Michelin Power RS Sport Tires | Review

Michelin Power RS sport tires
The Michelin Power RS installed on a 2005 Kawasaki ZX-10R.

My, what a long winter it was in the Pacific Northwest. Made all the longer as I awaited the chance to spoon on and evaluate the latest “sticky bun” offering from Michelin. Released in January to the buying public at a cost comparable to, if not lower than, other tires in this category, the Power RS touts several tweaks to an already impressive line of tires. I felt my old school ’05 Kawasaki ZX-10R, without all the latest intervening electronic technology, would be a good test of the tires’ true potential and feedback they send to the rider and chassis.

Grip level is listed as “Revolutionary,” something the French know a little about, I suppose. No punches are pulled stating these are for “dry weather grip and agility,” made plainer by the near slick-level ratio of rubber to groove. Using reformulated compounds with Michelin’s patented ACT carcass technology, these hoops are said to provide exceptional stability under hard cornering and a more even wear pattern. Adapted straight from lessons learned in racing, the Power RS combo looks the business and would be at home at any track day or club race.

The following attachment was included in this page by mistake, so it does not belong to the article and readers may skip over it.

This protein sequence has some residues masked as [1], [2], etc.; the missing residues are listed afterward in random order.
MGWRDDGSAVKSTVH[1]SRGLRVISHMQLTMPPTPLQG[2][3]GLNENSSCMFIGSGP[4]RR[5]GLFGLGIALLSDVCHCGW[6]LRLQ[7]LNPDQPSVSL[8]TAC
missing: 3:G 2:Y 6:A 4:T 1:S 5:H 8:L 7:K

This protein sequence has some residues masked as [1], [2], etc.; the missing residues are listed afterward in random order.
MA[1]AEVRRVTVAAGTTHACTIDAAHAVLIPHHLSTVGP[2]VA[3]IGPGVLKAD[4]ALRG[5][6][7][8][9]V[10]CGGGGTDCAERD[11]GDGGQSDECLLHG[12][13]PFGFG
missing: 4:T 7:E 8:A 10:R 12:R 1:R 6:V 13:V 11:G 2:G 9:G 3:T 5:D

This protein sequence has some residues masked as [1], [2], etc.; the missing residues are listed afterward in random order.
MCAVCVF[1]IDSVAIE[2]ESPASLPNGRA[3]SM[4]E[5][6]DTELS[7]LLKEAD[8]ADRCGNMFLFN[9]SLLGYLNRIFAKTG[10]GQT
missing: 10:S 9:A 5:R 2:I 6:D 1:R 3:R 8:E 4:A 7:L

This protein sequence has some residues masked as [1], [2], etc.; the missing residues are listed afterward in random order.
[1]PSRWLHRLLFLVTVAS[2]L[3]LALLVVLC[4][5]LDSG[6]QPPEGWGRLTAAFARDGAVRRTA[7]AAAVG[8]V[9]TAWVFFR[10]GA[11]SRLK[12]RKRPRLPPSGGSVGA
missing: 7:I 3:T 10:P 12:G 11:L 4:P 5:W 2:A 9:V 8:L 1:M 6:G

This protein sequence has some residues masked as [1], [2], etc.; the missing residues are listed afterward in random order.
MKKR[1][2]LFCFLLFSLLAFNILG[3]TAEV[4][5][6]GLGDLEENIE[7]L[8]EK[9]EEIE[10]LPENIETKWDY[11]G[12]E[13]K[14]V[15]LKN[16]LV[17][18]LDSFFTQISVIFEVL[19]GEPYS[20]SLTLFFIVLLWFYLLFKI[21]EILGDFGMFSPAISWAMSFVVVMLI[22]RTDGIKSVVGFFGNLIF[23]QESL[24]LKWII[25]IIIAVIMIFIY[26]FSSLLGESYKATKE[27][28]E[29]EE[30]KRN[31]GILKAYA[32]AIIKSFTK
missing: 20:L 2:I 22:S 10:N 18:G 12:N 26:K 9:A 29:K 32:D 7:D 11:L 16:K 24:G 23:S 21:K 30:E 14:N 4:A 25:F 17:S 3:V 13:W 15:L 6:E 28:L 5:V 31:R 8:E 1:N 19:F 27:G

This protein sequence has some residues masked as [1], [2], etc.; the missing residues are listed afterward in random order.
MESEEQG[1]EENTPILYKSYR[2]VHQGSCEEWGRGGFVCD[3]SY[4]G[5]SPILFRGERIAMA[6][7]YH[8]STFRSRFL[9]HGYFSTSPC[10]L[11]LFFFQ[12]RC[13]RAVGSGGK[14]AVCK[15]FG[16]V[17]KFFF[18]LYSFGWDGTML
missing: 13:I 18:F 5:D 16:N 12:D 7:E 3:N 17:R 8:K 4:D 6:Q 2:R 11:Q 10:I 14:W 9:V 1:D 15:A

Tallish with a sharp profile, the RS tires made the bike feel lighter and more nimble from the get-go, noticeably increasing the steering response up front. The initial feeling is a soft and compliant tire; warm-up seems acceptable and once there they tenaciously resist any sliding notions from brake or throttle application. How does planted sound?

Right out of the box it’s obvious these are gripping tools; the rear picks up loose debris like a tack cloth and the taller profile had it rubbing the inside of my hugger, but not for too long.

Michelin Power RS sport tires
Michelin describes the Power RS’ grip as “revolutionary,” and these are pure sport tires.

After two hours of back and forth attacks launched on some of my favorite apexes, the Power RS rear was beginning to look only slightly scuffed in. The front’s contact patch testified to my reluctance to explore all of the lean angle this tire will deliver, but I must save some for another day when the temps break into the 70s.

The Michelin website is rife with information on the RS now that they have been out for half a year: track pressure settings, optimal tire warmer temperatures, etc. Available in all sizes for today’s, and some of yesterday’s, popular hypersport machines, surely customer feedback will grow. I will report later this year on real-world longevity, but initial impressions say these Michelin Power RS tires should be right in line with other tires in the sport street tire category, and starting at $184.95, they’re priced competitively. How can one really put a price on traction?

For more information, see your dealer or visit motorcycle.michelinman.com.


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